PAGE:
Cambridge Healthtech Institute’s Inaugural
Genomics & Sequencing Data Integration, Analysis and Visualization
Converging Cloud Computing and Big Data to Support Life Sciences Research
Part of the 21st Annual Molecular Medicine Tri-Conference
February 13-14, 2014 | Westin St. Francis | San Francisco, CA
As data shifts between research, sequencing labs, and the clinic, there is an ever-increasing volume of information generated for curing or treating diseases and cancers. Bioinformatics technologies, tools and techniques play a critical role in not only storing this mountain of information, but turning it into meaningful biological applications and knowledge. Many life science organizations and research labs use internal and external informatics resources to store sequencing data. This Symposium will cover real-world use cases across many areas, including drug discovery and design, R&D, molecular modeling, next-generation sequencing, and bioinformatics. Thought leaders will discuss the convergence of cloud computing and big data to support life sciences research.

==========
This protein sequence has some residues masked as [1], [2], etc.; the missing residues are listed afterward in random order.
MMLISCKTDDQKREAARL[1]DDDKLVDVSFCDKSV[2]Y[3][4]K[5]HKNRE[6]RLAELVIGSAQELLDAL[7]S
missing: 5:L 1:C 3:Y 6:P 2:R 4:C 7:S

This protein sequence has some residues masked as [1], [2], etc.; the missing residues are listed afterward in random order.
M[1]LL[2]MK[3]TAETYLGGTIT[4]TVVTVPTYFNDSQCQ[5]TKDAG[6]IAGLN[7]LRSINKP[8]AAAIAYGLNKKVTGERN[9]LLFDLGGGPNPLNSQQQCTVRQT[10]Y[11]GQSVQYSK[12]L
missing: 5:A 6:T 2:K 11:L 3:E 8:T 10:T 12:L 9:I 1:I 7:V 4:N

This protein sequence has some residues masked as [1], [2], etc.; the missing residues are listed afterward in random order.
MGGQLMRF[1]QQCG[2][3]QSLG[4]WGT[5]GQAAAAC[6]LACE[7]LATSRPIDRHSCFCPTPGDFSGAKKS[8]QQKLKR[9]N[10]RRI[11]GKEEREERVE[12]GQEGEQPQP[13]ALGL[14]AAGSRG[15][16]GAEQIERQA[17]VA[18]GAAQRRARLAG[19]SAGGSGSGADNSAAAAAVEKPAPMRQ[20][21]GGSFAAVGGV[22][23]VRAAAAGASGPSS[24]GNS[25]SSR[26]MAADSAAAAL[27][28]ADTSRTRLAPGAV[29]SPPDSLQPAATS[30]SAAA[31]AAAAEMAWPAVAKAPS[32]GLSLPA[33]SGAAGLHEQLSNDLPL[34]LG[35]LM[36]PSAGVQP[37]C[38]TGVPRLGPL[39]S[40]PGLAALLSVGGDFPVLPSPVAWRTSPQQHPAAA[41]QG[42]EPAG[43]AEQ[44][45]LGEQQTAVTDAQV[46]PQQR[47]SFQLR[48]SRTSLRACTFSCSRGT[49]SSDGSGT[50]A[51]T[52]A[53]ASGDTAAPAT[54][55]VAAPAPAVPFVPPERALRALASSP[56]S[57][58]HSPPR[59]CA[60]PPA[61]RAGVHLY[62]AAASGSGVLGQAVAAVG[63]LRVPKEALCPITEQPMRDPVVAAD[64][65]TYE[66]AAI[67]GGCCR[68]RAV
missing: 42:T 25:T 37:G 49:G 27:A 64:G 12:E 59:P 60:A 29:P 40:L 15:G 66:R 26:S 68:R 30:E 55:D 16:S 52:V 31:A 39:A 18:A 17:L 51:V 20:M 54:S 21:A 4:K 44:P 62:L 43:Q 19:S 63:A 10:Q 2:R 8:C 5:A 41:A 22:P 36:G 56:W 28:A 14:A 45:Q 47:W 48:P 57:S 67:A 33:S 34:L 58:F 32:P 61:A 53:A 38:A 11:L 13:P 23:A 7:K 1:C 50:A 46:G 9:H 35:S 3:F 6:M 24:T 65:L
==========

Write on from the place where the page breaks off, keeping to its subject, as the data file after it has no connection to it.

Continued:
Day 1 | Day 2 | Symposia Brochure | Full Event Brochure
Thursday, February 13
7:30 am Registration and Morning Coffee
9:00 Chairperson’s Opening Remarks
9:05 KEYNOTE PRESENTATION:
Genomic Big Data: Benefits and Challenges of Large Scale Information Aggregation
Scott Kahn, Ph.D., CIO and Vice President, Informatics, Illumina
The recent trend towards the large-scale aggregation of genomic and phenotypic information creates several unique benefits to advancing many areas of the life sciences that belies the challenges to the practitioner. Such “genomic Big Data” can be viewed from a variety of overlapping perspectives that all must converge for a practical solution to emerge. This presentation will introduce a framework for dissecting these challenges and will discuss progress to date on achieving practical solutions for the scientist as well as the informatician.